Watch: The World XI needed two runs to win the 1978/79 World Series Cricket SuperTests, but Ian Chappell deprived them of the pleasure of the winning hit by bowling a deliberate wide.
On their first meeting, Kerry Packer had shocked Ian Chappell with an unexpected question: “Who do you want in this f**king team of yours?”
“Hang on, Kerry. I’m not the Australian captain. Greg Chappell is the captain of Australia, so I don’t think it’s really down to me as to who is in the side,” came the surprised response.
But Packer would have none of it: “What do you think this is, son, a f**king democracy? I pay the bills, I choose the captain. You re the f**king captain.”
So Chappell it was, leading Australia in one of the most significant cricketing contests in history. In the first season, World Series Cricket Australia lost 2-1 to both WSC West Indies and WSC World XI, but the real contest was between Packer and the Australian board.
The fans were initially more focused on the touring Indians (who lost 3-2 against a third-string Australian side), but when Packer switched the floodlights on, so did the interest.
Australians fans could now see the most devastating fast bowlers in the world bowl under lights at the greatest batters. The myriad injuries perhaps hastened the popularity of the helmet in the sport. By the time the SuperTests had progressed to the second season, few were still hooked to Test cricket, now reduced to a mismatch between a full-strength England and a severely depleted Australia.
WSC World XI reached the final in 1978/79 as well. There was a semi-final too, and here Dennis Lillee (2-33 and 7-23) and Ray Bright (6-52 and 1-12) blew WSC West Indies away, and Australia romped home by 10 wickets.
The final at the SCG, however, was a different proposition. Garth le Roux (5-57) and Mike Procter (3-33) had their way, but so did Lillee (5-51) and Gary Gilmour (4-53), and WSC Australia managed a four-run lead.
It seemed their match to lose when they then posted 219, largely due to a 134-run fourth-wicket stand between Bruce Laird (58) and David Hookes (96), but le Roux (4-44) and Imran Khan (3-60) triggered a collapse, and WSC World XI were left to chase 224.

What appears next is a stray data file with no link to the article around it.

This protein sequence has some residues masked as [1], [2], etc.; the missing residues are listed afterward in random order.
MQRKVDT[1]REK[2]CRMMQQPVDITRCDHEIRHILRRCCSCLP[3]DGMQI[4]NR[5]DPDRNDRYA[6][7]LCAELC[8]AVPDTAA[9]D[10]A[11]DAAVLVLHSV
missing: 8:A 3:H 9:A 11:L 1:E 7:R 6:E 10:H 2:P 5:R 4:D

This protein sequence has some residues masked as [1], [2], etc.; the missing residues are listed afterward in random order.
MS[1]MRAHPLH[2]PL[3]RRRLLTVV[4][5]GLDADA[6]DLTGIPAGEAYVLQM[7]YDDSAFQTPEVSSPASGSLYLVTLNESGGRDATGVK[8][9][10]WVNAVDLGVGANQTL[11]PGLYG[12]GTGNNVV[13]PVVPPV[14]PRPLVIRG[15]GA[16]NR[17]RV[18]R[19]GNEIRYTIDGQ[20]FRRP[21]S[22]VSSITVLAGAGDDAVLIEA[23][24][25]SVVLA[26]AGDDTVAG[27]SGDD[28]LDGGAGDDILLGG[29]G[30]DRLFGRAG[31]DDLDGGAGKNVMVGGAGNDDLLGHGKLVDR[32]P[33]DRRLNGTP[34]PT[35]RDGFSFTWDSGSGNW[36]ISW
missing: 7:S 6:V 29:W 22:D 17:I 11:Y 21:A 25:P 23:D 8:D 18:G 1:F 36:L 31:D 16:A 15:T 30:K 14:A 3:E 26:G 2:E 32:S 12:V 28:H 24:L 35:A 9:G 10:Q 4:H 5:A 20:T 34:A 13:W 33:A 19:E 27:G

Gilmour then took out Eddie Barlow for a duck. Zaheer Abbas made 37, but at 84-4, it was anyone’s game. At this point, Barry Richards (101 not out) and Asif Iqbal (44) added 91 in quick time. Once Asif fell, Procter stayed put, and with Imran and Alan Knott to follow, WSC World XI had little to worry.
When they needed two runs to win, Ian Chappell brought himself on. He put in a slip, marked his run-up, and ambled towards the bowling crease in a yellow shirt and white sweater, presumably to bowl his leg-breaks.
It was probably a leg-break. Or maybe not. No one cared, for it went towards fine-leg. Behind the stumps, Rod Marsh made no attempt to collect the ball as it raced away for four byes.
Chappell could not prevent Tony Greig from lifting the trophy, but could at least prevent his side the pleasure of a winning hit.
Ian would not be happy two seasons later, when brother Greg would ask Trevor, the third brother, to bowl underarm in an ODI against New Zealand.
Watch Ian Chappell’s humongous wide here:
During WSC, Ian Chappell brought himself onto bowl with the World X1 requiring 2 runs to win the final.
He deliberately bowled 4 wides because he didn’t want Tony Greig’s side having the privilege of hitting the winning runs. pic.twitter.com/LBkVotZAl8
— The Oracle (@BigOtrivia) January 12, 2023